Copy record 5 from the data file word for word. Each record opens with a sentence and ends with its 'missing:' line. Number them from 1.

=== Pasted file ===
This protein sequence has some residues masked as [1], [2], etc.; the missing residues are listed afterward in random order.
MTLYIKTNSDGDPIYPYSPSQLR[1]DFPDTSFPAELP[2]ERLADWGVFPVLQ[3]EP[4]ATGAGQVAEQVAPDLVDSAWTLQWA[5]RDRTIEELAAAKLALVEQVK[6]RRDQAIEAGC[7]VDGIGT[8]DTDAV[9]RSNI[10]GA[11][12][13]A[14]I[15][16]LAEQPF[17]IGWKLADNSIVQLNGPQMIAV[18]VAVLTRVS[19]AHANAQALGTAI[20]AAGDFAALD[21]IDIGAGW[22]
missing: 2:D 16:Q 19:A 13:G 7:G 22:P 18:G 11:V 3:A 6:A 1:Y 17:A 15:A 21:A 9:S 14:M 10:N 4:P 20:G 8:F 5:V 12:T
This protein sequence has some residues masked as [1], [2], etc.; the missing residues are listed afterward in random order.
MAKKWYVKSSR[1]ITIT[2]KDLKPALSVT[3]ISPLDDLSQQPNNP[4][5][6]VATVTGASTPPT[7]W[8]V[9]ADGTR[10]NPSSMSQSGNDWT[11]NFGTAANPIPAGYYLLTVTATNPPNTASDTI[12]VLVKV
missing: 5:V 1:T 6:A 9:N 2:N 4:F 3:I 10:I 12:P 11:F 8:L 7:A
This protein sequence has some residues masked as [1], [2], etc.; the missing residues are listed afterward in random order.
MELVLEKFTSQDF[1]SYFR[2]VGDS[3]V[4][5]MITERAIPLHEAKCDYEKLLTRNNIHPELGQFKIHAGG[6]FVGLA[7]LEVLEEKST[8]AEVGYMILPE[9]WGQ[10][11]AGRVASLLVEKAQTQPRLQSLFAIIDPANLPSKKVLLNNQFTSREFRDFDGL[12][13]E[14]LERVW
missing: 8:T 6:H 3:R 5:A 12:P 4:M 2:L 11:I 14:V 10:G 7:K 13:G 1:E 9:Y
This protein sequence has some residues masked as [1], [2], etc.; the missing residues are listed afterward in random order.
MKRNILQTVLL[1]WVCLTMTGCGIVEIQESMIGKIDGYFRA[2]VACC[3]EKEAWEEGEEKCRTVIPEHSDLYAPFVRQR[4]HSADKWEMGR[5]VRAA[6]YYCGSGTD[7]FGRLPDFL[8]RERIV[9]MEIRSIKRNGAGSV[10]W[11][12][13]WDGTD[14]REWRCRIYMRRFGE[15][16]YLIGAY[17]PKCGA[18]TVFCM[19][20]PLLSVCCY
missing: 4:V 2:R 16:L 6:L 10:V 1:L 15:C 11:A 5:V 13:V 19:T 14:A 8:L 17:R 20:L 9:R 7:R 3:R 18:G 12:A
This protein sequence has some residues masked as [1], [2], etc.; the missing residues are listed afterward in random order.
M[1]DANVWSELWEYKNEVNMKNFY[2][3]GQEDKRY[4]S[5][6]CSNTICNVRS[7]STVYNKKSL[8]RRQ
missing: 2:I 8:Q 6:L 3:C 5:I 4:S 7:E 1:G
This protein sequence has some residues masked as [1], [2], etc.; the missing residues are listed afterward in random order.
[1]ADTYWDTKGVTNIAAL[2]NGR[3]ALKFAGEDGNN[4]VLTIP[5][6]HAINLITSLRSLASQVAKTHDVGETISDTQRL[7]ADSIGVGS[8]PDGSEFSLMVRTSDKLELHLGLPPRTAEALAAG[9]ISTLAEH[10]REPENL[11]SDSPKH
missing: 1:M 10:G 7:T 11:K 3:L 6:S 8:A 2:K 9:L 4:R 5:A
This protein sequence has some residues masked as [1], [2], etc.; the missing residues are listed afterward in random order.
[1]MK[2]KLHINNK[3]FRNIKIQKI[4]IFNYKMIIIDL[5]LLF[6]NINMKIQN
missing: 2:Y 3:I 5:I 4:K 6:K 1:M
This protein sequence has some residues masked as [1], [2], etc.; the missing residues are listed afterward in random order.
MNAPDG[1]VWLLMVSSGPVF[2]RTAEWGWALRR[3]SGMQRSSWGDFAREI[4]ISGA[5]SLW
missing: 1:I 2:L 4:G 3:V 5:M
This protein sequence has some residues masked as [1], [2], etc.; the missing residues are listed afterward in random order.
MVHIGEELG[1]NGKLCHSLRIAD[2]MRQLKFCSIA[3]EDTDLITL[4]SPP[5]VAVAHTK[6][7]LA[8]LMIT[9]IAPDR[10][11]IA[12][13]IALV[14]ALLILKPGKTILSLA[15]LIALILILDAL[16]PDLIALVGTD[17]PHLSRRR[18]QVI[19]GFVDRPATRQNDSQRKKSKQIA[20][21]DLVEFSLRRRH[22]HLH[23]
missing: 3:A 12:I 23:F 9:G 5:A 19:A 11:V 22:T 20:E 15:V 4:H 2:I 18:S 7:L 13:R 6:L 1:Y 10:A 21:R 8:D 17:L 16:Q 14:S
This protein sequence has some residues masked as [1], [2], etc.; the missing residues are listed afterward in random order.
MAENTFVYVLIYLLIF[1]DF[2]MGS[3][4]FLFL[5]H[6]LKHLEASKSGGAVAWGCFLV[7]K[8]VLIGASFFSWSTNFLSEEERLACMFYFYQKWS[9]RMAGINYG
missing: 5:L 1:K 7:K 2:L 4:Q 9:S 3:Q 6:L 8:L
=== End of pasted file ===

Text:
This protein sequence has some residues masked as [1], [2], etc.; the missing residues are listed afterward in random order.
M[1]DANVWSELWEYKNEVNMKNFY[2][3]GQEDKRY[4]S[5][6]CSNTICNVRS[7]STVYNKKSL[8]RRQ
missing: 2:I 8:Q 6:L 3:C 5:I 4:S 7:E 1:G